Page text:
I saw it coming in 2011. But no one believed me. I guess it's difficult to turn your back on something that you fervently believe in. At this point, I feel like Harry Markopolos who had been telling people that there was something wrong with Bernie Madoff -- before the truth came to light.
I know I'd probably receive hate emails and death threats for saying it. But the truth has to be surfaced. And I will say it:
Knowledge Management (KM) - as we know it - is dying.
KM in 2012? Dead probably.”
Keep your cool. I know the above statements are pretty emotional - especially if you have invested in a KM education (like I did) or if your livelihood depends on it (i.e. you are a KM consultant).
Allow me to share my views on what caused KM to be dying and what the future holds for KM.
What Caused the Decline of KM
The biggest problem with KM is it is too broadly defined. Too many KMers step forward and offer their version of KM (check out my version of KM). And as a result, KM is pulled in different directions. To make matters worse, these different versions add up and give the impression that KM is the super-antidote that can solve every panacea in the vast world of management and leadership.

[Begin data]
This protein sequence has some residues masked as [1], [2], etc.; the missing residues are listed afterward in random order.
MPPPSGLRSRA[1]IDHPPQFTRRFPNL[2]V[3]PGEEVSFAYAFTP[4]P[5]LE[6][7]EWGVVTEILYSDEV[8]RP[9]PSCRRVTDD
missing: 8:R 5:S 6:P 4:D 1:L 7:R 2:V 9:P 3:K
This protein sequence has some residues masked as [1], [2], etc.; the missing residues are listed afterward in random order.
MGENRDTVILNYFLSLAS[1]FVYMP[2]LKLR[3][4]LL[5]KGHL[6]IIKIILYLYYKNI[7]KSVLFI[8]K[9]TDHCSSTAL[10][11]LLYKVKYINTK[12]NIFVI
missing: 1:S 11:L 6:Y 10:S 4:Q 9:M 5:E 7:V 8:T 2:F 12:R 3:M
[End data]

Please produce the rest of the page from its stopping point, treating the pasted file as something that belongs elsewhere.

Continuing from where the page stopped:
Umm, you have problems in leadership? Oh, the management should have paid more attention to KM. You have problems in employee retention/engagement? Oh, KM can solve it. You've got problems in customer satisfaction? Well, KM is the solution (is it?). I can go on and on about this, but you get the picture: KM becomes stretched far beyond what it can realistically achieve.
Is it true that KM is the super-antidote of the management world? I don't think so (and I think many KMers would agree with me).
Whoever thinks that KM is the super-antidote is delusional -- just like Lieutenant Colonel Jim Channon imagining invincible, invisible soldiers in 2001.
Alas, it is too late to correct people's impressions of KM. We probably can't do it anyway, because we can't even agree on which version of KM is the correct one. For far too long, people's expectations of KM are inflated. And needless to say, we have failed to meet those inflated, unrealistic expectations. People get disappointed with KM and decide to move on. Which results in the decline of KM.